BYU School of Communications director teaches power of persuasion

Mark Callister gives a Faith + Works lecture on March 7. Callister is the director of the BYU School of Communications. (Emma Olson)

BYU School of Communications director Mark Callister addressed students on March 7, using scripture stories to teach that persuasive tactics can be used for both good and evil.

Amy Petersen Jensen, associate dean of the College of Fine Arts and Communications, directs the Faith and Works lecture series. She explained why Callister was chosen to give one of the lectures this year.

“We’re looking for faculty who are really invested in thinking about the intersection between their faith and their work — their scholarly work and their creative work,” Jensen said.

Callister specializes in theories of persuasion. During his lecture, he presented some of his research on persuasion and its intersection with gospel teachings.

“Persuasion has bad publicity,” Callister said. “It usually conjures up thoughts of deception, brainwashing, conniving people.”

However, Callister said persuasion can be used for good, such as through creating peace agreements and motivating others.

“Persuasion is neither good nor evil,” Callister said. “It’s a tool. And, like any tool, it can be used for bad purposes or good purposes, but we would never lay fault to the tool because the user used it inappropriately.”

Callister discussed how students have found themselves in situations where they have felt manipulated and unable to think clearly.

“Something in the strategy that was being employed against them made it hard for them to observe things in an unclouded way,” Callister said, referring to this as the “myopic effect.”

Callister also introduced what he called the “zombie zone,” which occurs when someone manipulatively leads another into a clouded environment without their knowing.

“All of you have probably had moments where you felt, ‘Why did I — what was I thinking? What came over me at this moment?’” Callister said. “‘Why did I let them persuade me to do something so crazy?’”

One persuasive tactic often used in sales is scarcity, Callister said.

“If you can be convinced that some product, opportunity, information or person is somehow in scarce or rare supply, you’re going to value that even more,” Callister said. “You’re going to want to be able to acquire it, not so much for the gain but the fear of the loss.”

Callister then introduced reactance, which is a psychological reaction that occurs when someone threatens to take away another’s freedoms or limit their choices. This idea, Callister said, is what drives scarcity as a persuasive tactic.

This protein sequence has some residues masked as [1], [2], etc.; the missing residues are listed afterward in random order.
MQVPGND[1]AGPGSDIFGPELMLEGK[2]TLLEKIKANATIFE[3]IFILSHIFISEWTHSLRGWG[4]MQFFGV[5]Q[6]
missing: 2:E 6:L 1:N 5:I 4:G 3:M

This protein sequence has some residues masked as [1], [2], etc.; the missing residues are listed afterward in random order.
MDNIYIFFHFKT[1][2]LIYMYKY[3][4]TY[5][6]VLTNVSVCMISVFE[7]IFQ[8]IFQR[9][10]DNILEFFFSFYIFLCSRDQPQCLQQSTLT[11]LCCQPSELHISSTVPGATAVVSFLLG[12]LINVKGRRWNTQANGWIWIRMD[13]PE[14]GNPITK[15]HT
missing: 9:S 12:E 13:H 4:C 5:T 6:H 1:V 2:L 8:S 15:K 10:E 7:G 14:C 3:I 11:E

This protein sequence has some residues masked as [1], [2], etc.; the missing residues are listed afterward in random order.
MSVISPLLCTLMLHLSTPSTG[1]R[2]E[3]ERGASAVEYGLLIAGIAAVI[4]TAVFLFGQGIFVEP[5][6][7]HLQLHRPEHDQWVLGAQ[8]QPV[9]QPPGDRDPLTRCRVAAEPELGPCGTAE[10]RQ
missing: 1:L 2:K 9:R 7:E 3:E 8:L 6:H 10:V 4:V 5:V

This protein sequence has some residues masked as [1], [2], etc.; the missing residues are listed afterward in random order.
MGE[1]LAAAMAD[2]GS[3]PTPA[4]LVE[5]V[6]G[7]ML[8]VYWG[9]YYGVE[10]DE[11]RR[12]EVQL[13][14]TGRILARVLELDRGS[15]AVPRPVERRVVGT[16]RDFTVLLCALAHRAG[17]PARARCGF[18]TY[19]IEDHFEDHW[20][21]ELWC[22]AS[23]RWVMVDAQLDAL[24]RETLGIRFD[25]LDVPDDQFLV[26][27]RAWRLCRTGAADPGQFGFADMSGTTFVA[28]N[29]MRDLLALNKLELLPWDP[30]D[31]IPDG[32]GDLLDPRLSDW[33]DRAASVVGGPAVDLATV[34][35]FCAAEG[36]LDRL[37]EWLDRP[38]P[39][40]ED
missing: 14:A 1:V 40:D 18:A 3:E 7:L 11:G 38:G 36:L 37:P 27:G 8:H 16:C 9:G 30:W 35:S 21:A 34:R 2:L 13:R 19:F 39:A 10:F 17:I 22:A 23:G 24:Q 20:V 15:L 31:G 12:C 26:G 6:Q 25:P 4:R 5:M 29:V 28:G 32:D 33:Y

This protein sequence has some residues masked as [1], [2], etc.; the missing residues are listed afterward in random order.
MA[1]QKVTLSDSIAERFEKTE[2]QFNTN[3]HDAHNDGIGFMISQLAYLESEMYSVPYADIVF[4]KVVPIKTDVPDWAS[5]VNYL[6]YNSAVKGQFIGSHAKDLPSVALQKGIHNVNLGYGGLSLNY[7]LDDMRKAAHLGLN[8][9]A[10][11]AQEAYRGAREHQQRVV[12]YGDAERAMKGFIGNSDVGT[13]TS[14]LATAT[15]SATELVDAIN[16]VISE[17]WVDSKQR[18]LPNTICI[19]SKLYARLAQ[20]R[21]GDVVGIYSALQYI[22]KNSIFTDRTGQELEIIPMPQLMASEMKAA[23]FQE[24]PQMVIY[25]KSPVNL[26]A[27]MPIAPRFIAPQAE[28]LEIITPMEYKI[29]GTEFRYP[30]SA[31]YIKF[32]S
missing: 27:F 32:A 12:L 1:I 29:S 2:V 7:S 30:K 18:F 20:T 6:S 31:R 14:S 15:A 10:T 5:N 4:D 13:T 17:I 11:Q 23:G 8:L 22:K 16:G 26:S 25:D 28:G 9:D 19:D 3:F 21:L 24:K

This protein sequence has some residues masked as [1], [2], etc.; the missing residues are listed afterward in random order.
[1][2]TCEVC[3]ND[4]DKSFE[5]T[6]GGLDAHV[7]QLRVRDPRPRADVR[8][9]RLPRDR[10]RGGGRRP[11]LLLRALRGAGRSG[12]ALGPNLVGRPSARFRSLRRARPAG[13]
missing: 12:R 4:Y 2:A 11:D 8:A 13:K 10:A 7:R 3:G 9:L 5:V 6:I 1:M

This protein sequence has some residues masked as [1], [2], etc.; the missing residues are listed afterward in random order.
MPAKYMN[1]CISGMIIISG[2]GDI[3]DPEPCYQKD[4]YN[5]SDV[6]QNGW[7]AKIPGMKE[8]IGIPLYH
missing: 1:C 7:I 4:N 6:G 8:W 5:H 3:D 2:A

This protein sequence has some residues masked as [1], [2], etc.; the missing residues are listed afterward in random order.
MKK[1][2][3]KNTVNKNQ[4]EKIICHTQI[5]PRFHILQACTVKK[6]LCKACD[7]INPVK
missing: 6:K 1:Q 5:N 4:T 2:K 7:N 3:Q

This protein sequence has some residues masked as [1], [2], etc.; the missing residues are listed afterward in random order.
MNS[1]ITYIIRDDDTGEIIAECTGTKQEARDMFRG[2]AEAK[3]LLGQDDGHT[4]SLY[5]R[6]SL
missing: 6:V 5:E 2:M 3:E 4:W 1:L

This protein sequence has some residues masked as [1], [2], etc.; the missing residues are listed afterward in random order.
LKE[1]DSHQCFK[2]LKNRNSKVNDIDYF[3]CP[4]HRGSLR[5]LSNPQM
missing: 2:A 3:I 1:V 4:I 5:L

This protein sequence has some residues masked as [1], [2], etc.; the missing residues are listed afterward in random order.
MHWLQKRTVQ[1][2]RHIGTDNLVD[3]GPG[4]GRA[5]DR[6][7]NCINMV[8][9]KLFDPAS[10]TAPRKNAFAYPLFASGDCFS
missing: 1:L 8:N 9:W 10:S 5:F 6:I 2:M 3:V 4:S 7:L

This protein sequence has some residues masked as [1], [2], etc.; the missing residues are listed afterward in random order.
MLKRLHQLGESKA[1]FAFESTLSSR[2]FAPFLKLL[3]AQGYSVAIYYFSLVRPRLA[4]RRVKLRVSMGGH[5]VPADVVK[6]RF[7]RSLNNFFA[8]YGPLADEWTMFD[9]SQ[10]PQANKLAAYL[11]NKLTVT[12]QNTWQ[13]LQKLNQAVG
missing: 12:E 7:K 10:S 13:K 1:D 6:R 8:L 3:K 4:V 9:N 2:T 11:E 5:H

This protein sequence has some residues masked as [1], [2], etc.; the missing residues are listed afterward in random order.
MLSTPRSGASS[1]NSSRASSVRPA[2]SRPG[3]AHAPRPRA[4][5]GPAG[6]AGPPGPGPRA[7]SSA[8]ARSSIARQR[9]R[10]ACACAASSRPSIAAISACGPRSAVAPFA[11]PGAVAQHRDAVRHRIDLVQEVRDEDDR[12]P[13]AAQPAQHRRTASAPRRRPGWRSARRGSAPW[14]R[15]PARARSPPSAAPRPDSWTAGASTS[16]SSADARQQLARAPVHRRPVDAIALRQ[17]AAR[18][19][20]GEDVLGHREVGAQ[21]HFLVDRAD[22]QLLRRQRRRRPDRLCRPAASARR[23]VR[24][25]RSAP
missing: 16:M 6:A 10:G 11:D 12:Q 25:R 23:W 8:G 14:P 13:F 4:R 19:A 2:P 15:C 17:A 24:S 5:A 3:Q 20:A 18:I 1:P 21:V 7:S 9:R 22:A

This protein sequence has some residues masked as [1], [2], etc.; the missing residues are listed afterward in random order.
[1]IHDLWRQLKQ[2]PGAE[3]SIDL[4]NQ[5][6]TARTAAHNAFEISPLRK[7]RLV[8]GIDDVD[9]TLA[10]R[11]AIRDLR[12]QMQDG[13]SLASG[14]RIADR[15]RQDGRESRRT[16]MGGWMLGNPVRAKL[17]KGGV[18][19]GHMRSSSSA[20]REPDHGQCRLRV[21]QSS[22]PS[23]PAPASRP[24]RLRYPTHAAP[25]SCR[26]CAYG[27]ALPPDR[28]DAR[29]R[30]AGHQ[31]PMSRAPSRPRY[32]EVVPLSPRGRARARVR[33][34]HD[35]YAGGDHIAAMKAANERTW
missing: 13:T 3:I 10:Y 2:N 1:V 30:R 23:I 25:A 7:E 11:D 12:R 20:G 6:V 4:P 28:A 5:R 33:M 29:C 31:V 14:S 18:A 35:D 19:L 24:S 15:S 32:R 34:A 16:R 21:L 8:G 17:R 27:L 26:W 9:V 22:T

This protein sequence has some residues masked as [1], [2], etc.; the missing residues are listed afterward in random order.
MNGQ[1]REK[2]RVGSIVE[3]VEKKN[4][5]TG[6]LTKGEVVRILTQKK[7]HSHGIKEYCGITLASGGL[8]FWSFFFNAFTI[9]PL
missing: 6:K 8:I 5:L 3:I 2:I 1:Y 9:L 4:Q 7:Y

“There are three things that happen when we’re feeling reactance,” Callister said. “One is that we want to resist the attempt to restrict our freedom. Number two, we may rebel against the authority person who we think is threatening our freedom. Or, number three, we actively seek out the restricted choices.”

Callister explained both Satan and the Lord have used persuasive strategies throughout the scriptures.

For example, Korihor employed reactance in his teachings to the people, Callister said. He explained how Korihor taught the people they were in bondage and weighed down.

“The adversary knows that everyone in Korihor’s audience was a veteran of the war in heaven where we fought for freedoms,” Callister said. “This is what Korihor wanted, to resist the perceived restrictions to freedom. In other words, to resist the gospel of Jesus Christ.”

Callister then provided an example of using persuasion for good in the scriptures through the story of Captain Moroni in Alma 55.

Callister also explained the “overview effect.” Some who have seen Earth from the moon or outer space, Callister said, have expressed their value systems, relationships and self-conceptions have changed as a result. They may be more motivated to work in humanitarian efforts.

“They’re engaged in something that’s referred to as self-persuasion … we are somehow motivated to persuade ourselves to change because somehow we’ve been placed in a situation that changes us,” Callister said.

Callister connected self-persuasion to the story of Asaph in Psalm 77, claiming that Asaph experienced the overview effect.

“He had to step back and think, ‘Wait a second, am I really angry at this God? With all that he’s done for me, all that he’s done for other people,’” Callister said.

He explained how Asaph began to see a benevolent God who loves him “to the core,” and once that became clear, the Spirit poured into his life.

Alexandra Mackenzie Johns, theatre and media arts professor, said she attended the lecture because she values the lecture series.

“I find that getting to hear in-depth from my fellow colleagues here at BYU strengthens my own resolve to be a disciple, scholar and creator and heartens my soul,” Mackenzie Johns said. “I think it’s sacred ground to gather together and to listen to someone share their own life’s journey and how faith has impacted their work.”

Callister concluded his lecture by referring to a past teaching of Elder Bednar in which he stated tender mercies are not coincidences.

“The Spirit will bring to you a remembrance of the hand of God in your life. And if you feel like it isn’t there right now, look at people around you, look at your ancestors, look at stories in the scriptures,” Callister said.

Callister said by stepping back and taking the time to record tender mercies, one can see the overview effect and their own self-persuasion by pondering on what the Lord has done for them.

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